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This article in AJ

  1. Vol. 88 No. 1, p. 98-103
     
    Received: Dec 1, 1994


    * Corresponding author(s): rgeorge@iastate.edu
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doi:10.2134/agronj1996.00021962008800010021x

Frost-Seeding Legumesin to Established Switchgrass: Establishment, Density, Persistence, and Sward Composition

  1. Randall M. Gettle,
  2. J. Ronald George ,
  3. Kevin M. Blanchet,
  4. Dwayne R. Buxton and
  5. Kenneth J. Moore
  1. U SDA-ARS, Field Crops Res. Unit, Iowa State Univ., Ames, IA 50011
    D ep. of Agron

Abstract

Abstract

Legumes incorporated into established switchgrass (Panicum virgatum L.) could provide symbiotic N, improve herbage quality, and extend the grazing season. Almost no information exists for legume renovation of switchgrass by frost-seeding. The objective of this study was to identify cool-season legumes that can be established into switchgrass by frostseeding, yet not provide excessive competition to the associated grass. Six legumes [biennial ‘Polara’ white-flowered sweetclover (Melilotus alba Medik. ), biennial ‘Madrid’ yellow-flowered sweetclover (Melilotus officinalis Lam.), ‘Norcen’ birdsfoot trefoil (Lotus corniculatus L.), ‘Redland II’ mediumre d clover (Trifolium pratense L.), ‘Apollo Supreme’ alfalfa (Medicago sativa L.), and a 50:50 mixture of Redland II red clover and Norcen birdsfoot trefoil] were inoculated with rhizobia and frost-seeded into established ‘Cave-in-Rock’ switchgrass in mid-March of 1991 and 1992. These mixtures were comparedw ith switchgrass fertilized at four N levels (0, 60, 120, and 240 kg ha−1). Successful legume establishment was observed, with an average of 24 and 25% of viable seed producing seedlings by June for 1991 and 1992 seedings, respectively. Mean legume density was 160 and 170 plants m−2 by June of the seeding year (YR 1) and 95 and 55 plants m−2 by June of the second year (YR 2) for 1991 and 1992 seedings, respectively. Legumere novation of switchgrass stands did not affect grass stem density by July YR 1. Mean forage stand composition (based on stem counts) was 87, 67, and 45% legume in June, July, and August YR 2, respectively, for 1991 seedings, and 54, 29, and 23% legume during the same time periods for 1992 seedings. Legumes did not seriously reduce switchgrass stem density, although red clover, birdsfoot trefoil, and their mixture were more competitive than others. Legumes can be successfully introduced into established Cave-in-Rock switchgrass by frost-seeding and they will persist for at least 2 yr with favorable weather.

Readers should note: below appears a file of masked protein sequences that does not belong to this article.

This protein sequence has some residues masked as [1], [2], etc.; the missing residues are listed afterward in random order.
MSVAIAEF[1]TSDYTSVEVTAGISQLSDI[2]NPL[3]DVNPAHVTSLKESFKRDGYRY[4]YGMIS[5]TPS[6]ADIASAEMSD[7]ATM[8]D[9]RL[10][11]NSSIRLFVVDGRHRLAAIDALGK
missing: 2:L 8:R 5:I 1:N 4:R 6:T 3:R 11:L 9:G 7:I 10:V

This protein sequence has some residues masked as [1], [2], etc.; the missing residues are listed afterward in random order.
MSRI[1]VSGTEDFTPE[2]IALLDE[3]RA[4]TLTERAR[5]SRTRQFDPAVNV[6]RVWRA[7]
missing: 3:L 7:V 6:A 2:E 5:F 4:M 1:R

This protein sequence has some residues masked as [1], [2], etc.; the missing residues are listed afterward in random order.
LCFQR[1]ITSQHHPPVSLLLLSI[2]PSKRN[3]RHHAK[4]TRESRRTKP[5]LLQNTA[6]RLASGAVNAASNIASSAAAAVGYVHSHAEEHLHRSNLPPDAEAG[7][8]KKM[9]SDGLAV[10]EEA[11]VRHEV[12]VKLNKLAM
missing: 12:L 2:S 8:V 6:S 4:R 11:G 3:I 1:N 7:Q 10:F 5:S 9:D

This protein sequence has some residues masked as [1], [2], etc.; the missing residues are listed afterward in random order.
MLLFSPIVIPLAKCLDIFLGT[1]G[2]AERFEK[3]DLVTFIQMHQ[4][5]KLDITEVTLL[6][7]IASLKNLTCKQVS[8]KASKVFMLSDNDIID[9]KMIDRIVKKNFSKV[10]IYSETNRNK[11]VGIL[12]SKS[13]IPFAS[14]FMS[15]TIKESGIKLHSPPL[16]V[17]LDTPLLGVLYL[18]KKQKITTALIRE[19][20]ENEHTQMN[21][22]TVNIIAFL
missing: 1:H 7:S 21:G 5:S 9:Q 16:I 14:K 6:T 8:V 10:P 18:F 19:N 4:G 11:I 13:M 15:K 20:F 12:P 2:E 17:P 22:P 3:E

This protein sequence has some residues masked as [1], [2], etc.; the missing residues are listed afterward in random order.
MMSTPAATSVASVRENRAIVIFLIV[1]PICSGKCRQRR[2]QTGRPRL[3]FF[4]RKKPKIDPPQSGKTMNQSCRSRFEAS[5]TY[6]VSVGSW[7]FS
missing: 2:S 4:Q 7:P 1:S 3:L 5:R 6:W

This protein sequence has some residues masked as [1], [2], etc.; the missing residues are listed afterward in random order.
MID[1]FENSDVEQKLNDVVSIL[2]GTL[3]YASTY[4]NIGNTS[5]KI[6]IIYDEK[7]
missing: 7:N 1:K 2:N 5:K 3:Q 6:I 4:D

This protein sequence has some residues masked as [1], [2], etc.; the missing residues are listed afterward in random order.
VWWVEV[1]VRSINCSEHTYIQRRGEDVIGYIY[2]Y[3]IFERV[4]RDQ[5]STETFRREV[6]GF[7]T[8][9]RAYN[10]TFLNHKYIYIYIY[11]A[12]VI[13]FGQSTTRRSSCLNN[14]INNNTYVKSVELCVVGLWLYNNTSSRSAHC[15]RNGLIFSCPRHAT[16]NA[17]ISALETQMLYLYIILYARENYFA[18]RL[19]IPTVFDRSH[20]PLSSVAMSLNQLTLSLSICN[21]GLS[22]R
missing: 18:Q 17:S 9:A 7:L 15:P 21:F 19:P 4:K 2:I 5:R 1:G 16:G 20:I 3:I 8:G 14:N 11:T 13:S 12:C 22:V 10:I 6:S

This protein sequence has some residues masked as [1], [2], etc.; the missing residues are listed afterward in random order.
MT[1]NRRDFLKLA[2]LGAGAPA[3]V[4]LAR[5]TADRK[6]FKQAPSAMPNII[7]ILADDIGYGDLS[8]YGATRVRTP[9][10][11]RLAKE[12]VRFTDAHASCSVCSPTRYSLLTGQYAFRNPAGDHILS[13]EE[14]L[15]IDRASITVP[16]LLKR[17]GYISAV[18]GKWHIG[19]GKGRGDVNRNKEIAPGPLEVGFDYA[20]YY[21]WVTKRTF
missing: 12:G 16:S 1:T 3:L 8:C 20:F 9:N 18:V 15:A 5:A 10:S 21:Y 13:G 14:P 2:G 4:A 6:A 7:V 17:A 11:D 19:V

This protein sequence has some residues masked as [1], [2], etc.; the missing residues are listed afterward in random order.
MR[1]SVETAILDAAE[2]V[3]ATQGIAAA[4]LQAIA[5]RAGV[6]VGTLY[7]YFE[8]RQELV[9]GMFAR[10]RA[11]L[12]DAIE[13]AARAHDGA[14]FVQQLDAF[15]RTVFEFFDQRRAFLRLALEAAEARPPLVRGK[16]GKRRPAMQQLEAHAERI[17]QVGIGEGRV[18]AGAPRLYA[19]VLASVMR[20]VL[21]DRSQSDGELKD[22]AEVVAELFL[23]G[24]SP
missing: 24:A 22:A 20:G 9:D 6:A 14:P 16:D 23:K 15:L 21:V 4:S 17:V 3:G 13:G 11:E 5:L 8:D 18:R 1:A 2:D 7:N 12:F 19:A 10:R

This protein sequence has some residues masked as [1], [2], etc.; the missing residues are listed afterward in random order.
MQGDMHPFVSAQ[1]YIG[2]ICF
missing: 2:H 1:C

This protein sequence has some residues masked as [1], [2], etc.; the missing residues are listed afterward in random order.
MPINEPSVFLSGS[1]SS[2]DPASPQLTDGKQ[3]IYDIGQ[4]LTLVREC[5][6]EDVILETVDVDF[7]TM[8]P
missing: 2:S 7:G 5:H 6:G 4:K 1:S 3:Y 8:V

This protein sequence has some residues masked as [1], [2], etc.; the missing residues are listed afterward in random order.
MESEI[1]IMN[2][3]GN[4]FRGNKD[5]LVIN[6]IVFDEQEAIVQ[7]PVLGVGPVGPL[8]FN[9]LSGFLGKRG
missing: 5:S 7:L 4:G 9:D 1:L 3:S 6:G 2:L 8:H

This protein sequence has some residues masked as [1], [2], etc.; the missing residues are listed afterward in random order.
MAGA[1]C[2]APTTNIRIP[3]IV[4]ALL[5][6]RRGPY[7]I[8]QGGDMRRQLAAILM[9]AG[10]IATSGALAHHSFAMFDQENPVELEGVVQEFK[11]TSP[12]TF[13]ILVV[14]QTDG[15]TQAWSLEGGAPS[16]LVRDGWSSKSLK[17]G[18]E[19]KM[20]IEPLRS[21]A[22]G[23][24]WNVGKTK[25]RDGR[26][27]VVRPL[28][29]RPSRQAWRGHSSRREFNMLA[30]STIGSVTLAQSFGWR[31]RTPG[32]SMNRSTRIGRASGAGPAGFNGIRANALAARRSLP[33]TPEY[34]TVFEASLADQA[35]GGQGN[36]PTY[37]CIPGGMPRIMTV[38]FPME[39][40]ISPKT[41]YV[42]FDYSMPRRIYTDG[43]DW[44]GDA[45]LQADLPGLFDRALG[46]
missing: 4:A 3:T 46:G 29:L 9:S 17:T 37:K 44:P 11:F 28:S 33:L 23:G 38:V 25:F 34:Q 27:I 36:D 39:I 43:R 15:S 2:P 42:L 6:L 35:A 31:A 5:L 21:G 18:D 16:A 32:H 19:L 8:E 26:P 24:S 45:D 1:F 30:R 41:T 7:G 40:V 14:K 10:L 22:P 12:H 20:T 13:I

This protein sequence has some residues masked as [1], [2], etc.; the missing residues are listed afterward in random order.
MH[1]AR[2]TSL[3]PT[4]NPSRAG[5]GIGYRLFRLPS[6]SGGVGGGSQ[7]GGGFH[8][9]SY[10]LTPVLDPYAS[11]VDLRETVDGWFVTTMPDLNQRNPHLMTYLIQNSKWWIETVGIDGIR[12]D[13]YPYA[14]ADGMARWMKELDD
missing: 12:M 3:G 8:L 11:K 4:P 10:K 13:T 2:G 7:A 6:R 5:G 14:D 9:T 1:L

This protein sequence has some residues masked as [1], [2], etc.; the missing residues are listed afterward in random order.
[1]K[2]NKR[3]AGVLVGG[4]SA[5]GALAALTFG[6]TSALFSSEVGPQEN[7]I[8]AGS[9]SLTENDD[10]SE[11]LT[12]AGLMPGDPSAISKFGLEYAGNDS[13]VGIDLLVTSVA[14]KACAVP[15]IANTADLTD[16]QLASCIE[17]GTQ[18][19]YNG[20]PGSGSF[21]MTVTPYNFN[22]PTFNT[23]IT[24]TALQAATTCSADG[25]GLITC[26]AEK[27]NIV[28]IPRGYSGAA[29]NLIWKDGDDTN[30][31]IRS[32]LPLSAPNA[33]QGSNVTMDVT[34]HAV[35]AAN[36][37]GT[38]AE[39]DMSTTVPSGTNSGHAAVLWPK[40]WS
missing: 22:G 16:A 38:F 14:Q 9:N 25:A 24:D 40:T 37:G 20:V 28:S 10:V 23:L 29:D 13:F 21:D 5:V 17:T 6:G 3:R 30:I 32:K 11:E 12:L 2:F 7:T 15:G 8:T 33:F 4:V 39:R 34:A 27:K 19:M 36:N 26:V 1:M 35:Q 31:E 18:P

Joint contribution of Iowa State Univ. and the U.S. Dairy Forage Res. Ctr., USDA-ARS. Journal Paper no. J-16099 of the Iowa Agric. and Home Econ. Exp. Stn., Ames, IA; Project no. 2899. Supported in part by the Leopold Ctr. for Sustainable Agric.

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